The season will reflect on the suffrage movement but also focus on pioneering women throughout history and on the contemporary relevance of active citizenship and the on going battle for equality. Partnerships and collaborations will develop across the year including displays, a trail highlighting inspirational women in the Collection, a rich programme of events and activities for schools to inspire and engage
young people.

A new Gallery book 100 Pioneering Women, is also available to pre-order. It will feature portraits of women from the Collection. From Elizabeth I to Zaha Hadid, the book celebrates the accomplishments of women throughout history, highlighting not only well-known figures but also women whose stories have been forgotten.

For further information go to www.npg.org.uk

For those looking for events further afield:

Manchester
People’s History Museum, Left Bank, Spinningfields, Manchester, M3 3ER

Manchester’s radical feminist past is the creative essence behind the Wonder Women festival, creating a platform for women’s voices across the city.

Led by the People’s History Museum (PHM), the festival explores Manchester’s legacy as the birthplace of the suffragette movement from a contemporary perspective. In this centenary year, and as part of Wonder Women 2018, International Women’s Day (8 March) will take on an even greater significance, which will be expressed with lots of events taking place throughout the city throughout the day.

Throughout Wonder Women and 2018, visitors can see the People’s History Museum’s display of political and trade union banners in its main galleries, each of which focused upon the issue of representation. The display is changed annually, with 2018’s collection giving a vivid account of the slogans and philosophies that were integral to the suffrage movement, as well as other campaigns.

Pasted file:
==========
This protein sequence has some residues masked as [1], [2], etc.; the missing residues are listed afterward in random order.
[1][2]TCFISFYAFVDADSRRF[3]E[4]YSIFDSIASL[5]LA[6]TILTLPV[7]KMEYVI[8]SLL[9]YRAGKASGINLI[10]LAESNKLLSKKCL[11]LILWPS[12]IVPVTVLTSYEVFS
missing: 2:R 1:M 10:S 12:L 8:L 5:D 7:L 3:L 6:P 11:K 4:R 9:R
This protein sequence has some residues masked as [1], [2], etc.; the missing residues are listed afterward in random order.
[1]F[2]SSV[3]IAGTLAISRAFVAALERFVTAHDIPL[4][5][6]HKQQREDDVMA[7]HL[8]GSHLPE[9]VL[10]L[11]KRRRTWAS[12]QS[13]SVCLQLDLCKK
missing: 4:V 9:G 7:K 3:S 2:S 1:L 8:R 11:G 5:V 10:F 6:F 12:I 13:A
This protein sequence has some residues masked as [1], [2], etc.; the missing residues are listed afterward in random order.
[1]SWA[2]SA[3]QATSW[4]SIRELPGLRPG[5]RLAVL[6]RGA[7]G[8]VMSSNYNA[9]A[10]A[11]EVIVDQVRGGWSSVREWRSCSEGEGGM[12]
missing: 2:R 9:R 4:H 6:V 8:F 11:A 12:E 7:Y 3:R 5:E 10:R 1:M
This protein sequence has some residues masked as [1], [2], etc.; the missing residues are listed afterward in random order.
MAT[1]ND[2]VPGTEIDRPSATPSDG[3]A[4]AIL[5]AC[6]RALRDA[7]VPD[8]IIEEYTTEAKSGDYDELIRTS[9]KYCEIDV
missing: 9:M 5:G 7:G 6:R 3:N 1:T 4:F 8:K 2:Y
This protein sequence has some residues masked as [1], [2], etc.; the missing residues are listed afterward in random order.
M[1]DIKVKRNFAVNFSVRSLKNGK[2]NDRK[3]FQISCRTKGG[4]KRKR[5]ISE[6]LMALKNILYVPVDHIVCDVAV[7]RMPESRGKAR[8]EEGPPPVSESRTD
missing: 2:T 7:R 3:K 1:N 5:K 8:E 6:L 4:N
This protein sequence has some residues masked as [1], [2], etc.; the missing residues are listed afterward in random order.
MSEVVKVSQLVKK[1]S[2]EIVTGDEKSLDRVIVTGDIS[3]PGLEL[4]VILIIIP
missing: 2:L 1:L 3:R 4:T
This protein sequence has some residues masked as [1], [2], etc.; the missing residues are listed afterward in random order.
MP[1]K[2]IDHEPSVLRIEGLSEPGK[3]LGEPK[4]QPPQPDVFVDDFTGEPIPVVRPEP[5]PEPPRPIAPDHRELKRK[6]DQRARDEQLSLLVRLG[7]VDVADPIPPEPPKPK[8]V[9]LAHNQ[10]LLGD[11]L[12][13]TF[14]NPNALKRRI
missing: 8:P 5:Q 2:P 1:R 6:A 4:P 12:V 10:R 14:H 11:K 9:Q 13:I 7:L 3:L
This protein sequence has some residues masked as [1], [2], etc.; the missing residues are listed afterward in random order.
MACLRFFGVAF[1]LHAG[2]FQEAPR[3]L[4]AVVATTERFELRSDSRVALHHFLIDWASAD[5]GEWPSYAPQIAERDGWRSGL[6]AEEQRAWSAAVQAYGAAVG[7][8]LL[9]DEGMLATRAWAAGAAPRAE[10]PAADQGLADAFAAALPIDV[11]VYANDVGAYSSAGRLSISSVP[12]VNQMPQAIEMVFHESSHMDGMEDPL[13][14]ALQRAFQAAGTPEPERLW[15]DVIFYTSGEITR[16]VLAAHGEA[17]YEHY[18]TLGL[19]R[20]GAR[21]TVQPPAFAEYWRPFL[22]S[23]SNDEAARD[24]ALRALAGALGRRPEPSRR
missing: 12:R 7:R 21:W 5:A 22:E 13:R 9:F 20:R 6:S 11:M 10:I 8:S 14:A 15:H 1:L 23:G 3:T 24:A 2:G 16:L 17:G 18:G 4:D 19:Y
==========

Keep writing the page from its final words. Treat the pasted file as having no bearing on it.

For further information go to www.phm.org.uk and www.visitmanchester.com

America
The National Museum of Women in the Arts, Washington, D.C.

Notable exhibitions include “Women House” (March 9 to May 28), which explores the role of women in American culture through photography, video, sculptures and large-scale installations, and “Heavy Metal — Women to Watch 2018” (June 28 to Sept. 16), a showcase of contemporary female artists who work with metal.

For more information go to www.nmwa.org

Date for your diary – 5 April

Deadline for companies to reveal their gender pay gap

As part of a move by the government to tackle the UK’s continuing gender pay gap, companies with over 250 employees must publish the average pay for men and women in their workforce today (public sector businesses with over 250 employees should have published their data by 31 March). Prepare for some bombshells…

Date for your diary – 5 April

Deadline for companies to reveal their gender pay gap

As part of a move by the government to tackle the UK’s continuing gender pay gap, companies with over 250 employees must publish the average pay for men and women in their workforce today (public sector businesses with over 250 employees should have published their data by 31 March). Prepare for some bombshells…